Che Kung Miu, also called Che Kung Temple, are the temples for Che Kung, who was a general during the Southern Song Dynasty (1127-1279) in ancient China. He is believed by some worshipers to have been involved in the attempt to keep the Song state alive by bringing Prince Ping and his brother to the South.There are two temples dedicated to Che Kung in Hong Kong: one in Sha Tin and one in Ho Chung. Other temples in Hong Kong are partly dedicated to Che Kung.
The Che Kung Miu near Tai Wai, in Sha Tin District, New Territories, is the most famous one in Hong Kong. During the second and the third days of Lunar New Year, thousands of people go to this temple to worship, including many local Hong Kong government officials. This temple, on Che Kung Miu Road, is located midway between Tai Wai and Che Kung Temple stations of the MTR.
The original temple was first built at the end of the Ming Dynasty (1368-1644) and was renovated 1890, 1993 and 2004. The external walls are now plastered with false brick lines and the roofs with green glazed ceramic tiles. The recent renovation is considered to have "very much diminished the authenticity of temple".Due to the high number of worshipers during the Che Kung Festival following the Lunar New Year, a new temple was built in 1994 in front of the original one.The original temple has been preserved in-situ; it is only occasionally open to the public.It is classified as a Grade II historic building since 1987.The current Che Kung temple, in Japanese-style, was built in 1993-1994 at a cost of HK$48 million. It is eight times the size of the old one. The main hall contains a giant statue of Che Kung. Next to it is a fan-bladed wheel of fortune, which, worshippers believe, will bring good luck when turned three times. Fortune-tellers can be found within the temple.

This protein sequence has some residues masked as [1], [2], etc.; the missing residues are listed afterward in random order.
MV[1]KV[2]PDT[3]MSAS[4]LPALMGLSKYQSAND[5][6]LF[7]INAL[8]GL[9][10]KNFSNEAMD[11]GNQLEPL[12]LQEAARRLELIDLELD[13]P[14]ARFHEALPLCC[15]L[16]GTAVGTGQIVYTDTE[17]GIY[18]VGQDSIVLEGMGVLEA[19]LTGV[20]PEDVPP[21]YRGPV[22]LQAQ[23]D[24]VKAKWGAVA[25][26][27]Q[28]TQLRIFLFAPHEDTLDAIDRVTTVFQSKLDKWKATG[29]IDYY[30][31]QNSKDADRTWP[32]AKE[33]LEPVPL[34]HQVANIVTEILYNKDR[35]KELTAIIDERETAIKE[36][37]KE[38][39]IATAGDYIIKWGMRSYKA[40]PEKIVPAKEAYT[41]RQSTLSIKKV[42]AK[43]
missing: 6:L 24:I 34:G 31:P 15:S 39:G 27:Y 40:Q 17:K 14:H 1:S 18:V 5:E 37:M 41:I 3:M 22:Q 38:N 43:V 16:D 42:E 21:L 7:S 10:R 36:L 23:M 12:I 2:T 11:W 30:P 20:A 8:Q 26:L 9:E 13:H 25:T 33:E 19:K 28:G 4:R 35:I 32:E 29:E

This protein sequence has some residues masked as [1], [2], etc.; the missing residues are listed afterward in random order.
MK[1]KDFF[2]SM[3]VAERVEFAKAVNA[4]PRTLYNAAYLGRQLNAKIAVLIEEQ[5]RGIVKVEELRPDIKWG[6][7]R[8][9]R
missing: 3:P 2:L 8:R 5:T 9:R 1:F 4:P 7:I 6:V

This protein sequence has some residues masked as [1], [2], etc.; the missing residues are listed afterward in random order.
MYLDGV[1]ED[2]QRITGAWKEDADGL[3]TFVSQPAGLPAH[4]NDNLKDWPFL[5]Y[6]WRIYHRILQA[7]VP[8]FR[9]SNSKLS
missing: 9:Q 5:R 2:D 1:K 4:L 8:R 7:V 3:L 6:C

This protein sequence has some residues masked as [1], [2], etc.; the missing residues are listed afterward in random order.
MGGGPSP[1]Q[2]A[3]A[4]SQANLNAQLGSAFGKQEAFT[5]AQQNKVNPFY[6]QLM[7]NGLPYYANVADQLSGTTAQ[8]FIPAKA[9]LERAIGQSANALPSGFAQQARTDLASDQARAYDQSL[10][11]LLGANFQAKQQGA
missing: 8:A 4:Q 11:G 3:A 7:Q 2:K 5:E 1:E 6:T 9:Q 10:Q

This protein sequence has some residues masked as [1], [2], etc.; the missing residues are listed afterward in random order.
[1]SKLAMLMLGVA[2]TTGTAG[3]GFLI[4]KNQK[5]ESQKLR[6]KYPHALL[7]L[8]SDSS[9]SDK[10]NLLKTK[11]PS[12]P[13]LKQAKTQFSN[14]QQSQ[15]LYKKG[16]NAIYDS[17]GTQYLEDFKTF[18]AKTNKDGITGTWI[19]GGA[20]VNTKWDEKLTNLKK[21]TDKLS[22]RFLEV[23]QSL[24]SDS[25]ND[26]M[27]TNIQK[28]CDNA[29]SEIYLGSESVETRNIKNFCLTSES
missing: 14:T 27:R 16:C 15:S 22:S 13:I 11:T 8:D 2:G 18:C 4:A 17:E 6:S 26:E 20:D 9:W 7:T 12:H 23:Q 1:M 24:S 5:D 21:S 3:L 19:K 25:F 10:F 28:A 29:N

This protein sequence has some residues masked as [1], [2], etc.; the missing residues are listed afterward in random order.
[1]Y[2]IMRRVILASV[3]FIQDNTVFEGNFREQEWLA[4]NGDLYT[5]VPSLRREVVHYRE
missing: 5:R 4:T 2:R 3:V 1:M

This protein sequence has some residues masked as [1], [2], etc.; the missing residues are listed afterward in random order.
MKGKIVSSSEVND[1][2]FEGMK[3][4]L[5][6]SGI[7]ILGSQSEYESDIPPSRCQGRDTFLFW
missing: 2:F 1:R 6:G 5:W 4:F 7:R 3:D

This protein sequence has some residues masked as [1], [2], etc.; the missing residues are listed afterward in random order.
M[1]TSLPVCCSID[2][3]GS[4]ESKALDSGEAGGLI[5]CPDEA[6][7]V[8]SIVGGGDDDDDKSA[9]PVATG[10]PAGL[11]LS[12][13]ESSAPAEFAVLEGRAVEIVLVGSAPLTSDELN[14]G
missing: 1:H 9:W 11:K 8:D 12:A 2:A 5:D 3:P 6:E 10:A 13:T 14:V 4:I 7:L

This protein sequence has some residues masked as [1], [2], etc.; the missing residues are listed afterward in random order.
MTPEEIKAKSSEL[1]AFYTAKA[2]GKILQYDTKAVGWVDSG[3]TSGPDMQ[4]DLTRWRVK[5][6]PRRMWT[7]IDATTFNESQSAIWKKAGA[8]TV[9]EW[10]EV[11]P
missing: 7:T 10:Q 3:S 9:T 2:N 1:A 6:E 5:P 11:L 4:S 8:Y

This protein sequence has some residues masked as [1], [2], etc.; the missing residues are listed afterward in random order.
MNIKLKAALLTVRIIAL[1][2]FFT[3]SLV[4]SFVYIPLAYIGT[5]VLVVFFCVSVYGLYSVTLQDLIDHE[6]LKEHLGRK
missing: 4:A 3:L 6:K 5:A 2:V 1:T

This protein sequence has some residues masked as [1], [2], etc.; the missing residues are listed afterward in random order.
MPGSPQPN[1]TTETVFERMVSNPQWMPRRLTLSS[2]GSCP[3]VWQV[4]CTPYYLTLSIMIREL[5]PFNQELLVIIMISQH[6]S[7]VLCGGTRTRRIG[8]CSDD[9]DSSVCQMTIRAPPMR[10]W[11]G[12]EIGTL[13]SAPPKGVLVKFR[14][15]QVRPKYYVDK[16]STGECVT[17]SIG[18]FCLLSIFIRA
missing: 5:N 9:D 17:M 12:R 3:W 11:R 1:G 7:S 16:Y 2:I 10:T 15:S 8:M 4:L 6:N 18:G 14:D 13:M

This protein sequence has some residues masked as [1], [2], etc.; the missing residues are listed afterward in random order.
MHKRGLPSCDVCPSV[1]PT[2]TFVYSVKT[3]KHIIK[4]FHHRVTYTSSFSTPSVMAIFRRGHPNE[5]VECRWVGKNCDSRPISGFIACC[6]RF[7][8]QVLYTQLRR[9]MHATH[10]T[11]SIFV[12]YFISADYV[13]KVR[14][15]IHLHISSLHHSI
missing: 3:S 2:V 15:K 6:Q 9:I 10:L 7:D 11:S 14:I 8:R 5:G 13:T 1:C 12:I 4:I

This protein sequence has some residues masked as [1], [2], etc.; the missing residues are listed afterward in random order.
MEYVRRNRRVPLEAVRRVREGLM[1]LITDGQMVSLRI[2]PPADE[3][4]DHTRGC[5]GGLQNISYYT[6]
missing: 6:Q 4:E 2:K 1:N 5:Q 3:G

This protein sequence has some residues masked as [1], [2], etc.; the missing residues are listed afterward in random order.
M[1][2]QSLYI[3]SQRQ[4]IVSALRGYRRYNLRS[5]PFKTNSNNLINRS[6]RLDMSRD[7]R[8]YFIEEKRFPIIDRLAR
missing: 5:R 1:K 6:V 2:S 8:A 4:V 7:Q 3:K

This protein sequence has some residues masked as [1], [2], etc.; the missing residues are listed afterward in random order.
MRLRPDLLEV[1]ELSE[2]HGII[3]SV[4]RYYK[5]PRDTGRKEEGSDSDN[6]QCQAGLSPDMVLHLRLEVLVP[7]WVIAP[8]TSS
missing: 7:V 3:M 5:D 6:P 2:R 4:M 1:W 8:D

The temple is administered by the Chinese Temples Committee since 1936.Admission to the temple is free, but it is customary for visitors to donate money to support the maintenance of the temple. Its opening hours are 7:00am to 6:00pm daily.
Situated on the banks of the Ho Chung River, and half a mile from Ho Chung Village of Sai Kung District,the temple is one of the oldest in Hong Kong. Initially built in the mid-16th century, the temple predates its popular counterpart near Tai Wai in Sha Tin. The present temple structure probably dates largely from 1878, while the temple furniture probably dates from the Xianfeng era (1850-1861).
It is great place to be for Chinese New Year, as the spirit of Che Kung is celebrated alongside memories of family members that have passed to the next life.Other deities worshipped at the temple include Hung Shing, Tin Hau and Choi Pak Shing Kun.
Run by villagers for over 300 years, the temple is now being kept by Wan Sai Cheung of the Wan family who have been residents in Ho Chung village for many generations. It is listed as a Grade II historic building since 1996.The temple has been renovated several times. It is considered that "the authenticity [of the building] is in general kept". Known renovation dates include 1908, 1994 and 2002, while other sources also mention 1934 and 2000.
There are four annual Che Kung Festivals:
- 2nd day of the first lunar month, the most popular, is Che Kung's birthday. People come to the temple to worship Che Kung, turn fan-bladed wheels of fortune and beat the drum to ensure good luck in the coming year. About 100,000 people visit the Tai Wai Temple at this time of the year. Crowd management and traffic arrangements are implemented each year during the festival.
- 27th day of the third lunar month
- 6th day of the sixth lunar month
- 16th day of the eighth lunar month